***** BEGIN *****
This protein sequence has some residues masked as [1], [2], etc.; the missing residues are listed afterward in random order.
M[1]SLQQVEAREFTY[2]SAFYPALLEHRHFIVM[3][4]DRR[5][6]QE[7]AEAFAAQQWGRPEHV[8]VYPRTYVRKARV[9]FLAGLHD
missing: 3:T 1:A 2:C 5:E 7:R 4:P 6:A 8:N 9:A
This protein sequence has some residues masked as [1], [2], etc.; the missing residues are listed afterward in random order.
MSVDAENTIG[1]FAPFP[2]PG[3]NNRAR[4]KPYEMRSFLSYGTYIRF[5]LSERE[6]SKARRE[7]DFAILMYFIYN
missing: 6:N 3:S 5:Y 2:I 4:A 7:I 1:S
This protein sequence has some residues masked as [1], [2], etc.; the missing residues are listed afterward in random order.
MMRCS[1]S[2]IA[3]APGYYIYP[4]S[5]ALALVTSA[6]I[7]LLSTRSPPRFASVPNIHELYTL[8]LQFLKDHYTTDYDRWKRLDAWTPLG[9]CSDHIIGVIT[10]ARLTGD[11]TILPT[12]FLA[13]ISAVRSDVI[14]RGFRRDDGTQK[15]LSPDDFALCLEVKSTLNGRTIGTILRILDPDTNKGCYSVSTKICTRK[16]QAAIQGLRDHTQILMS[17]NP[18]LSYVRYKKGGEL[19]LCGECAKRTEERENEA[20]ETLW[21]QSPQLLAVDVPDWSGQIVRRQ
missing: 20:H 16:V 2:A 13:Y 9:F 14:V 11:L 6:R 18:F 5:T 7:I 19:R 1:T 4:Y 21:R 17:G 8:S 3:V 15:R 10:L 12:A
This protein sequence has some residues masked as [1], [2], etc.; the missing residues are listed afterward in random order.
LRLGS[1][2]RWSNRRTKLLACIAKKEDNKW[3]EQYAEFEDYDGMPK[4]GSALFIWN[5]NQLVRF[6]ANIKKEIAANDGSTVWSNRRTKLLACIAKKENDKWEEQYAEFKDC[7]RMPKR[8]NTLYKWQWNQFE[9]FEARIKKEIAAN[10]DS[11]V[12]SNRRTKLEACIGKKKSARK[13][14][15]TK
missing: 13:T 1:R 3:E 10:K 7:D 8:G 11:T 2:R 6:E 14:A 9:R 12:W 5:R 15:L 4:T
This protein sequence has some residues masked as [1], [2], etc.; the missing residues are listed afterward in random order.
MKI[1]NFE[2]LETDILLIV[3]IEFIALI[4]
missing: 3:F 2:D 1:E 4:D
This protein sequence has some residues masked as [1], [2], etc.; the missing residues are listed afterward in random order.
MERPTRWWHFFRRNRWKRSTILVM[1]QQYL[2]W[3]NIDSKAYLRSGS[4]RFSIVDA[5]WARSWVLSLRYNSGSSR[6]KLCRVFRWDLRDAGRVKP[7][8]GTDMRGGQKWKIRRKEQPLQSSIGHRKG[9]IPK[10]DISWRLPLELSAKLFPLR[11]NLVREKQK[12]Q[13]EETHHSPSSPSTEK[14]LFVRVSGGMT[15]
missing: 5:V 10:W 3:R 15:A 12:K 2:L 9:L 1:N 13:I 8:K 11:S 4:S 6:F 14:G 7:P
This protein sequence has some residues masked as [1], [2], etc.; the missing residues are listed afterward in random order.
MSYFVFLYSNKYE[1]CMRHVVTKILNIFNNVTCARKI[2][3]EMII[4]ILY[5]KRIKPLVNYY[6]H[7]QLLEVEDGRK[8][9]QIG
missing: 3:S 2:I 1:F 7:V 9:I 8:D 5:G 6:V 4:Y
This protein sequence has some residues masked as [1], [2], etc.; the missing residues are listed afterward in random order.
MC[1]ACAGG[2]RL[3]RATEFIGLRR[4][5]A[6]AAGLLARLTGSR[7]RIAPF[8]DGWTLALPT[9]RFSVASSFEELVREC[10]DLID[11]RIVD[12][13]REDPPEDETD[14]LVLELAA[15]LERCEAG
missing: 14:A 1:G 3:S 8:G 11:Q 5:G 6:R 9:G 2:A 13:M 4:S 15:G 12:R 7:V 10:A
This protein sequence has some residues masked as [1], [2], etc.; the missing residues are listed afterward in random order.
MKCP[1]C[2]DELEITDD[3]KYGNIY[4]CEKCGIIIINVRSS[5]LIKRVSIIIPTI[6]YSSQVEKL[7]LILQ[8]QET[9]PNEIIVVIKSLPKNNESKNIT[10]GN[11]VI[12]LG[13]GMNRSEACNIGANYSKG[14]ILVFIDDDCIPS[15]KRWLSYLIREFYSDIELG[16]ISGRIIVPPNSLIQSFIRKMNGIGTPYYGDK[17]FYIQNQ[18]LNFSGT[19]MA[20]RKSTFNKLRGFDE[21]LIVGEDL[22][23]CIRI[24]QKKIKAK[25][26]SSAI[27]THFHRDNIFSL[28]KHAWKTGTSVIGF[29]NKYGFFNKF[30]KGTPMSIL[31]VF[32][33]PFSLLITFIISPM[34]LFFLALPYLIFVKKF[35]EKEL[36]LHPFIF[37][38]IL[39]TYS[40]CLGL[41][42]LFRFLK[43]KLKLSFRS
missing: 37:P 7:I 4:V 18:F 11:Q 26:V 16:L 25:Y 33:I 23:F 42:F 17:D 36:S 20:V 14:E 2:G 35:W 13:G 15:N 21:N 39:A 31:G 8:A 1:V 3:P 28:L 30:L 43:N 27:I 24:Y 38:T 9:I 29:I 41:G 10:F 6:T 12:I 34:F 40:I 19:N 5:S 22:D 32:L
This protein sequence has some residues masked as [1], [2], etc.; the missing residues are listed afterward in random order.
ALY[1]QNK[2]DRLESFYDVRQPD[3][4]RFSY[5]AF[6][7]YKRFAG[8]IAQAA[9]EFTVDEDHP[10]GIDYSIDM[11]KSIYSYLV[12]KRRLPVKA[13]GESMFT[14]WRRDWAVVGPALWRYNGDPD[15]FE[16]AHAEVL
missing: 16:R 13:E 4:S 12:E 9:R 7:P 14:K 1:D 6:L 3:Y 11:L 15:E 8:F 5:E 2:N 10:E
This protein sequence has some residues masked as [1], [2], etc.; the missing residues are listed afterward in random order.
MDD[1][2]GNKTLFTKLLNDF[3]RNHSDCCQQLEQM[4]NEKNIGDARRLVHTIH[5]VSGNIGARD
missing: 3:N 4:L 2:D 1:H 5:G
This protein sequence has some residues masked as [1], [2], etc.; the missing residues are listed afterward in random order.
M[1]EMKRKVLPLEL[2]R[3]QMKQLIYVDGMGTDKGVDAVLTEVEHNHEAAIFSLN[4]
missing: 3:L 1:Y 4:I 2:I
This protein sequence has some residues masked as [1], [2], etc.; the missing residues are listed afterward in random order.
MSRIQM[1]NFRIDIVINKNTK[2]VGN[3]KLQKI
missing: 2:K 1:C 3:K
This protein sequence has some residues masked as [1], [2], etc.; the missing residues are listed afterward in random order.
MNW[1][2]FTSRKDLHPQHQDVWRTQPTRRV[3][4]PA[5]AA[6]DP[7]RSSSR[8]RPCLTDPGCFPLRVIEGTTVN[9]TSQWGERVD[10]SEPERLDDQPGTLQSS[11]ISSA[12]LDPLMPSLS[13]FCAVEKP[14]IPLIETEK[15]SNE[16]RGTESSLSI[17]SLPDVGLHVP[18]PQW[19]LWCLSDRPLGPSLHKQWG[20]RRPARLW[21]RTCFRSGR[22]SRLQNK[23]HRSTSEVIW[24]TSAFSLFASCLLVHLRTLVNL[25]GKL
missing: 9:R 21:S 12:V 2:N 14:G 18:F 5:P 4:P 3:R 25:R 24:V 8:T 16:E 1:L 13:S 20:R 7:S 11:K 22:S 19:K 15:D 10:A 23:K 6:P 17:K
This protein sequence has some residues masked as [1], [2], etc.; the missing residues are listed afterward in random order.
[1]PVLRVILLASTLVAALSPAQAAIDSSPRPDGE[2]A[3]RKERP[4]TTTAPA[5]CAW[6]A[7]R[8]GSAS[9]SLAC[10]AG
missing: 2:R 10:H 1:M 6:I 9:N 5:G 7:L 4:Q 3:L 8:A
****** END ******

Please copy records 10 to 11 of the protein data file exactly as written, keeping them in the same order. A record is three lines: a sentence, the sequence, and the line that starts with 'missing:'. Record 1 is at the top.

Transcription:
This protein sequence has some residues masked as [1], [2], etc.; the missing residues are listed afterward in random order.
ALY[1]QNK[2]DRLESFYDVRQPD[3][4]RFSY[5]AF[6][7]YKRFAG[8]IAQAA[9]EFTVDEDHP[10]GIDYSIDM[11]KSIYSYLV[12]KRRLPVKA[13]GESMFT[14]WRRDWAVVGPALWRYNGDPD[15]FE[16]AHAEVL
missing: 16:R 13:E 4:S 12:E 9:R 7:P 14:K 1:D 6:L 3:Y 11:L 15:E 8:F 5:E 2:N 10:E
This protein sequence has some residues masked as [1], [2], etc.; the missing residues are listed afterward in random order.
MDD[1][2]GNKTLFTKLLNDF[3]RNHSDCCQQLEQM[4]NEKNIGDARRLVHTIH[5]VSGNIGARD
missing: 3:N 4:L 2:D 1:H 5:G